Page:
NORTHERN HARRIER (Circus hudsonius) – A good number of these were still hanging around this year.
COOPER'S HAWK (Accipiter cooperii)
BALD EAGLE (Haliaeetus leucocephalus) – An adult flew across the highway in front of us in Houston on our way to the airport.
RED-SHOULDERED HAWK (Buteo lineatus) – We saw one on a powerline near Fred before it flew into the woods.
BROAD-WINGED HAWK (Buteo platypterus) – We had a few, including a briefly perched one in the Piney Woods.
SWAINSON'S HAWK (Buteo swainsoni) – There were a scattering of these around the rice fields as they migrated north. We saw a field with about ten individuals perched on the ground on our way to Anahuac.
RED-TAILED HAWK (Buteo jamaicensis) – These are not common but we saw a few in the Piney Woods and at least one in the rice fields.
Strigidae (Owls)
BARRED OWL (Strix varia) – We had a great show, with one showing very well near Silsbee before another flew in and they started calling back and forth. This is one of the great bird calls of North America.
Alcedinidae (Kingfishers)
BELTED KINGFISHER (Megaceryle alcyon)
Picidae (Woodpeckers)
RED-HEADED WOODPECKER (Melanerpes erythrocephalus) – We had a nice scope view of this great bird on our first morning at Jones State Forest.
RED-BELLIED WOODPECKER (Melanerpes carolinus) – We heard several but our best views were at Sabine Woods.
DOWNY WOODPECKER (Dryobates pubescens) – We finally tracked these down at Sabine Woods.
RED-COCKADED WOODPECKER (Dryobates borealis) – We had nice views of at least three individuals at Jones State Forest on our first morning. A pair seemed to be hanging around a nest hole, then we found a single bird quite close to the trail. This is one of the least numerous birds in the U.S.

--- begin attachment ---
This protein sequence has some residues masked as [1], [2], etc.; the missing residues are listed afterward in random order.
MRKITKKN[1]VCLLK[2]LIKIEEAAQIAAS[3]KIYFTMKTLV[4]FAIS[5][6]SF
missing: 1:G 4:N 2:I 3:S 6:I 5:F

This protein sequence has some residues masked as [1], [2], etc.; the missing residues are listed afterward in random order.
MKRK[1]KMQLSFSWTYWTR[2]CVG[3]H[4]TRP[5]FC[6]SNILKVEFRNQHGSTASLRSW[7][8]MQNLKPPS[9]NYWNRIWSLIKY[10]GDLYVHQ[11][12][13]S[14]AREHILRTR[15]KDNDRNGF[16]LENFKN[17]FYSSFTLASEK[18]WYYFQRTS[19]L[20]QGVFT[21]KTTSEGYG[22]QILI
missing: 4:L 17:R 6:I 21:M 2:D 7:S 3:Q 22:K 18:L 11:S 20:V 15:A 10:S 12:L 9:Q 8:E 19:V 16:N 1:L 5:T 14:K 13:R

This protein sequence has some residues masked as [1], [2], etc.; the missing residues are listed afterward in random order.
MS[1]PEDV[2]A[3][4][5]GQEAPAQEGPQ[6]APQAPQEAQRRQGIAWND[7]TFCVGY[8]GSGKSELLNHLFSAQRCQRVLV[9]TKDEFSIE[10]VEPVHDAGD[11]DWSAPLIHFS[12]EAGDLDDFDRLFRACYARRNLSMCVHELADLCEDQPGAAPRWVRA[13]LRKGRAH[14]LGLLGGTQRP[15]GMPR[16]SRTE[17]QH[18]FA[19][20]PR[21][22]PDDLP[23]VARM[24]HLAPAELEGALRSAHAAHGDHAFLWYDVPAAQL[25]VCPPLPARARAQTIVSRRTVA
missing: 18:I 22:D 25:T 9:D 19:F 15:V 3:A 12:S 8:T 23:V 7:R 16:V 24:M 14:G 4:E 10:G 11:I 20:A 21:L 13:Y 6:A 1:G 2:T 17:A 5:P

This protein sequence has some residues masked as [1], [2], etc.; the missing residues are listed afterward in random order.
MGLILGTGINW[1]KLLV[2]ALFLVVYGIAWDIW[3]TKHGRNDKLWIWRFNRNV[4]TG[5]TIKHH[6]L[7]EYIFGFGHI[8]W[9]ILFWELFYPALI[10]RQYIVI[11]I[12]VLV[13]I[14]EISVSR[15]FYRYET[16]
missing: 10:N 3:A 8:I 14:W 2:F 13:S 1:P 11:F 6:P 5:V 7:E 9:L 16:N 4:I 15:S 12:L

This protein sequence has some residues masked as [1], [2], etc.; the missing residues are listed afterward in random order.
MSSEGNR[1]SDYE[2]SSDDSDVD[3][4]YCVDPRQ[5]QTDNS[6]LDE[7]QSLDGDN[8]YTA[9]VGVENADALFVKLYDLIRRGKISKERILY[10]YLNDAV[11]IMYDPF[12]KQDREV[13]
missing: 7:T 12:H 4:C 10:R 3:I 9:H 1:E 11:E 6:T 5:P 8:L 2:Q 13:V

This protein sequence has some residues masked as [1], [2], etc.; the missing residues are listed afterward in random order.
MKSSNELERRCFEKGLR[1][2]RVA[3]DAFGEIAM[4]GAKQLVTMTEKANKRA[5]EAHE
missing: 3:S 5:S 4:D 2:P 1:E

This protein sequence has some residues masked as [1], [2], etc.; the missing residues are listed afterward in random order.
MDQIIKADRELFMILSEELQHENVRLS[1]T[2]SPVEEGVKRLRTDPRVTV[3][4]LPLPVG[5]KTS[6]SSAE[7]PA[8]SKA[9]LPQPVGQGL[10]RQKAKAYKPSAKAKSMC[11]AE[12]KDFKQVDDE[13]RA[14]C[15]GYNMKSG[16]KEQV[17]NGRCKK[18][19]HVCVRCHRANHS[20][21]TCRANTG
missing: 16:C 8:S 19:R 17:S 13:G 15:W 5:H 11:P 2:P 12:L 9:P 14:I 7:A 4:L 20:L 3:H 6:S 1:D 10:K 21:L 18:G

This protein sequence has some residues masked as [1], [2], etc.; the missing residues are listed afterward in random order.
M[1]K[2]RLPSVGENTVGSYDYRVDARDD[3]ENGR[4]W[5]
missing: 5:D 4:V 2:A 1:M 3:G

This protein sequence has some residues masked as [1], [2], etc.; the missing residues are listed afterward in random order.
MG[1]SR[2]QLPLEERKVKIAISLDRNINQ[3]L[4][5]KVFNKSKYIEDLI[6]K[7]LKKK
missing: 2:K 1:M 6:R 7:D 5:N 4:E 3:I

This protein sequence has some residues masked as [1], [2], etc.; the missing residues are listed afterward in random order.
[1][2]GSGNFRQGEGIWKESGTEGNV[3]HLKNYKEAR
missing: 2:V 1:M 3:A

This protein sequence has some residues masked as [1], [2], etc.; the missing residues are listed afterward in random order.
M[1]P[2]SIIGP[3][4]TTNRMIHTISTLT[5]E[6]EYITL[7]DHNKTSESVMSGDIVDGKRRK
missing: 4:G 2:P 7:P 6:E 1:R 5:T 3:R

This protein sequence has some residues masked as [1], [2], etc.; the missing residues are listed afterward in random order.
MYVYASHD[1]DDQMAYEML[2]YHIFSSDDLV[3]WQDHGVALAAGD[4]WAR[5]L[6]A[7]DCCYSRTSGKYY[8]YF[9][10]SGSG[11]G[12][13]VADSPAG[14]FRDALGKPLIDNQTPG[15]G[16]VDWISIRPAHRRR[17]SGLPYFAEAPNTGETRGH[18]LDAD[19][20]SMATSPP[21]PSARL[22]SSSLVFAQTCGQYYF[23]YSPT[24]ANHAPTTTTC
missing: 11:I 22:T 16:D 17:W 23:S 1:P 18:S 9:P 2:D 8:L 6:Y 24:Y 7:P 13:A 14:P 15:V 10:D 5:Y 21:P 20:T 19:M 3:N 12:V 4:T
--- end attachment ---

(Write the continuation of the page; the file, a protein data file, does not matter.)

PILEATED WOODPECKER (Dryocopus pileatus) – One showed well at Jones State Forest. It flew and landed on a large dead tree.

We heard a few Prairie Warblers, and had a nice look at this one in the regenerating pines that are scattered through the Piney Woods of east Texas. Photo by participant Eric Gustafson.

NORTHERN FLICKER (YELLOW-SHAFTED) (Colaptes auratus auratus) – We had at least one north of Jasper as we were looking for the Bachman's Sparrow.
Falconidae (Falcons and Caracaras)
CRESTED CARACARA (Caracara cheriway) – This is about the northeast edge of the range of this species. We saw a few in the rice fields and along the Bolivar Peninsula.
MERLIN (Falco columbarius) – Two were perched in a couple of dead trees at Sabine Pass as we waited out the rain. One was eating a bird but it was already too far gone to identify the prey.
Tyrannidae (Tyrant Flycatchers)
EASTERN WOOD-PEWEE (Contopus virens) – We saw a few the last couple of days along the Coast.
ACADIAN FLYCATCHER (Empidonax virescens) – There at least two individuals at High Island on our last afternoon.
EASTERN KINGBIRD (Tyrannus tyrannus) – These were in pretty good numbers on a couple of days at the migration sites on the Coast.
SCISSOR-TAILED FLYCATCHER (Tyrannus forficatus) – This great looking species gave us good views a few times. They were cooperative and perched on fence wires for us.
Laniidae (Shrikes)
LOGGERHEAD SHRIKE (Lanius ludovicianus) – Our first was perched on the antenna at Silsbee, then we saw a few more on power lines in the rice fields.
Vireonidae (Vireos, Shrike-Babblers, and Erpornis)
WHITE-EYED VIREO (Vireo griseus) – One of the common bird songs of the Piney Woods; we saw a few here and there.
YELLOW-THROATED VIREO (Vireo flavifrons)
BLUE-HEADED VIREO (Vireo solitarius) – This was one of our first birds on our first morning at Jones State Forest. We saw a couple more as migrants on the Coast.